Wednesday, August 05, 2020

Learning Python Part 2: Distracted by a Turtle

I cracked a book and found out that Python supports turtle graphics. I love drawing pictures with graphics. I have since I was in university. So today I played around with the Python turtle a bit.

Mostly I played with a few of the usual turtle methods and wrapping drawing code inside loops. I had some fun but didn’t learn a lot. I’m not sure that was the most productive use of my time.

It did suggest that using graphics with Python is potentially a way to make learning Python more interesting. I have Mark Guzdial’s book on Media Computation around here somewhere. I’m going to dig it out and see if it the libraries for it will work in my environment.  I want to do more than draw lines.


Bryn Jeffries said...

We use Turtle for several introductory exercises in the National Computer Science School Challenge ( attended by thousands of school children in Australia and beyond. In conjunction with Blockly, it provides beginner students with a very visual introduction to the flow of a computer program.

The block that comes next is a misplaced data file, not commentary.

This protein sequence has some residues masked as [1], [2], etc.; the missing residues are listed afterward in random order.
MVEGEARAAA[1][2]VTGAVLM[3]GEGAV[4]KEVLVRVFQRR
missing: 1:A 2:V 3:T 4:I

Auro said...

I teach Python to kids as young as 9 years old with graphics, and I actually don't use Turtle until we get to loops.
I really enjoy working with Processing to do graphics (with Python) and have also played around with Pygame. I recommend using Mu IDE for Pygame because it is seamless to use Pygame and Pygame Zero.

Richard White said...

+1 for Processing. I use it in both my Python and Java courses just as soon as we hit nested loops, and students love it, whether it's a Game of Life, photo processing, or building an interactive game.

I used to use PyGame, but installation challenges got in the way. After switching over to Processing, we haven't looked back.